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No Hell? Then Why Care About Jesus?

No Hell? Then Why Care About Jesus? August 13, 2021

I affirm universal reconciliation. Meaning, even if there is a hell, it doesn’t last forever. To put it this way, I believe that when it is all said and done, we will all be reconciled to God and to each other. Naturally, many Christians want to then retort, “Well, then, Jesus is pointless.” But is he? Is he really?

I don’t think so.

For one, there are many universalists who believe that Jesus is the only way to be reconciled to God. They just don’t believe that the invitation stops at the point a person takes their last breath. They believe that postmortem repentance and salvation can be found. I would argue that for them, Jesus is then much more impactful in the grand scheme of things. Whereas the Jesus of most Christians either can’t or won’t save all, the Jesus of the universalists can and will.

Second, even if you take a more pluralistic approach to universalism, Jesus still plays a roll. As I talk about in my book Heretic!, Jesus is the perfect mimetic model to follow if we want to avoid rivalries and infighting. As the Gospel of John states over and over, Jesus only does what he sees the Father doing, which incidentally has nothing to do with engaging in mimetic rivalries and one-upmanship. It’s all about pouring himself out, in love, for the other. So, given how violent and horrible we humans have a tendency of being, Jesus comes in and shows us a better way. As the Gospel of Luke states, it goes something like this: “Be merciful as your heavenly Father is merciful.”

To my mind, Jesus should be able to stand on his own two feet, regardless of our eschatological affirmations. You should be able to strip away hell, universal reconciliation, and annihilationism, and still be able to affirm Jesus. Isn’t he the guy you all sing about on Sunday? Isn’t he the alpha and omega you claim he is? Isn’t he your “Lord and savior?” Well, if he is, then just because hell isn’t eternal doesn’t mean there is no point in him. Is he that meaningless to you?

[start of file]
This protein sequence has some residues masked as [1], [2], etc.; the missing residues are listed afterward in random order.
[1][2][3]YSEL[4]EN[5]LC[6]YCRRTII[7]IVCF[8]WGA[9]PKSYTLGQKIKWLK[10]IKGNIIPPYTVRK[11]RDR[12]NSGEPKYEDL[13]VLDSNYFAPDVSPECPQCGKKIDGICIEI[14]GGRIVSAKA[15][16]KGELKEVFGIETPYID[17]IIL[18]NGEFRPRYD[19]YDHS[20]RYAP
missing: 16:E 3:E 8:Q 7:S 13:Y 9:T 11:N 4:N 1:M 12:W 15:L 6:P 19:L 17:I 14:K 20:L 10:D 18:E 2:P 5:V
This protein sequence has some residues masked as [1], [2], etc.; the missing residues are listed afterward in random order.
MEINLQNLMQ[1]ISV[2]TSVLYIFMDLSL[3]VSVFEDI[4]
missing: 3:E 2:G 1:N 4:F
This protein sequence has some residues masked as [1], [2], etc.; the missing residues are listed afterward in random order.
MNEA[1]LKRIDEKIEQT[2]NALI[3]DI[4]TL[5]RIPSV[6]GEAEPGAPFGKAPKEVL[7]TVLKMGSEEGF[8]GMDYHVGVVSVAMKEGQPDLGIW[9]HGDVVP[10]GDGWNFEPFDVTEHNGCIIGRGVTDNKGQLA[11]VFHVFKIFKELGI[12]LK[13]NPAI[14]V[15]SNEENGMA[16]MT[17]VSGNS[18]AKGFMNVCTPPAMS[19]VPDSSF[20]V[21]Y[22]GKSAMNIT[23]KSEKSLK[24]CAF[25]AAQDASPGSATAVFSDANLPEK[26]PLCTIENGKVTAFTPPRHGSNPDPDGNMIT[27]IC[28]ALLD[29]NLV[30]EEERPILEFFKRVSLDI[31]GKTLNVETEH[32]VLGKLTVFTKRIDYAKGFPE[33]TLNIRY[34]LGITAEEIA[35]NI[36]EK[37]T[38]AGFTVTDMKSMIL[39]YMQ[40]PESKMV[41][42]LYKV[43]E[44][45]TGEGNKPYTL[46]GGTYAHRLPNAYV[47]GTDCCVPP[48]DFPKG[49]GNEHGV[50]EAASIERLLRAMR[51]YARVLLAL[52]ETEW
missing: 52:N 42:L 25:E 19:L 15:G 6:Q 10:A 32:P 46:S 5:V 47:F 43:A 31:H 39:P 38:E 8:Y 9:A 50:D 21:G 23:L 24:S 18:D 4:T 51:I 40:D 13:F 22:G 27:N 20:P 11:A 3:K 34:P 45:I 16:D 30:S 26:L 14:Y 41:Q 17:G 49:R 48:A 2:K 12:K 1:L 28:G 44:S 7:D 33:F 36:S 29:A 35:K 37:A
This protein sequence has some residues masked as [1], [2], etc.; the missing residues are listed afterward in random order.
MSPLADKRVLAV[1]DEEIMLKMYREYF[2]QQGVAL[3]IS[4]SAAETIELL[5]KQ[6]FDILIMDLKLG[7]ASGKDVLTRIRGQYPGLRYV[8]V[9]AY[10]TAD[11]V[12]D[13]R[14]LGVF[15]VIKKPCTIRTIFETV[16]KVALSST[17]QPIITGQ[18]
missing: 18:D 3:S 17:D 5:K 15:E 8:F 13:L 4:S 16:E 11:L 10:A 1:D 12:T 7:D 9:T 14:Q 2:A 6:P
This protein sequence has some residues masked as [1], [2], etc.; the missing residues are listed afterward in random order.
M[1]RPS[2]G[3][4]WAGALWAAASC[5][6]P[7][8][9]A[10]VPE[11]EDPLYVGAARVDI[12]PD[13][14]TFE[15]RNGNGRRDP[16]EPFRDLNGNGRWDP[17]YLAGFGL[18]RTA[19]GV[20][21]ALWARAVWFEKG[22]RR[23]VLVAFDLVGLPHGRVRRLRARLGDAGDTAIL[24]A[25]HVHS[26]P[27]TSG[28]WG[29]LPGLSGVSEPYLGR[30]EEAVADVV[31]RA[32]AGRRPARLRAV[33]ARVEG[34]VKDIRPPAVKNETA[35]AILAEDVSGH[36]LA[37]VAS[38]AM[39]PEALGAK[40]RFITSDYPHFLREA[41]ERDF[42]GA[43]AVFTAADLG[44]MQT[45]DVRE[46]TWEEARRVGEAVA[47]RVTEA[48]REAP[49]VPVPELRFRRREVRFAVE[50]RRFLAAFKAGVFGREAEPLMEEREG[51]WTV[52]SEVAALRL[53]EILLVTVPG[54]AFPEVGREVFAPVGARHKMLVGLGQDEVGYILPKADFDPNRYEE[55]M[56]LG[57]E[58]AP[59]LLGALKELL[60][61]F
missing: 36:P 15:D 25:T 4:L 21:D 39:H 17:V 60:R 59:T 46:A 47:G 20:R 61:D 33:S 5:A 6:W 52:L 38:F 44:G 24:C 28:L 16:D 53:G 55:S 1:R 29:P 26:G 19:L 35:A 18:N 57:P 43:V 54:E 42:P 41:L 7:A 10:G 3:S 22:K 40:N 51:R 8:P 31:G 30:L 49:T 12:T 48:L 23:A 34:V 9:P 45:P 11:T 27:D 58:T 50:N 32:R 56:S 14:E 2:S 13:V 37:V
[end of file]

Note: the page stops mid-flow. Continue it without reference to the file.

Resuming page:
Shame.

Issues like this are why I can’t help but think that for many Christians, it’s not so much about who they are in Jesus, but about who they aren’t. Put this way: They don’t define themselves by Christ; they define themselves against who they are not. They aren’t “the world.” They aren’t the reprobate. They aren’t bound for hell. They aren’t the sinners. They aren’t this group or that group. Their thinking seems to go like this: If there is an “us,” there must be a “them.” Zeros and ones. Binary.

But Jesus is more quantum than binary. Christ is one man but Christ is also every human. In fact, I’ll agree with Fr. Richard Rohr and say that Christ is another word for everything. The Universe is Christ. Perhaps even the multiverse is Christ. Everything that was, and is, and is to be is Christ.

This is the type of Christ that Christians can’t wrap their minds around. They want the Jesus who saves them – emphasis on them. They don’t want the Jesus who breaks bread with Muhammad. They don’t want the Jesus who sits under the Bodhi tree with the Buddha. They want the Jesus whose anger burns against sinners. They want the Jesus with a tattoo down his leg, a sword in his hand, and the commitment to make someone bleed (to quote the always uplifting and never toxically masculine Mark Driscoll). In other words, they want a Christ made in their own angry image.

Fortunately, this is the Jesus many are rejecting in favor of the Jesus who taught us to love even our enemies. Unfortunately, it seems reasonable to think that the Christians will be the last to accept this Jesus. They want the binary Jesus of their own design, the one who fits neatly in their tiny theological box. Meanwhile, many of us are left awestruck by the quantum Jesus who not only fits in the box, but blows open all boxes. Indeed, that’s the Christ who, as I just said, is everywhere at all times. It’s the Christ in whom we live, and move, and have our being. That’s the Christ worth following, no matter which name you put to it.

Peace.


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About Matthew Distefano
Matthew is a best-selling author, blogger, podcaster, long-time social worker, and hip-hop artist. He is an outspoken advocate for nonviolence, happily married, with one daughter. Outside of writing, his interests include gardening, hiking, and European football. He lives in Northern California You can read more about the author here.

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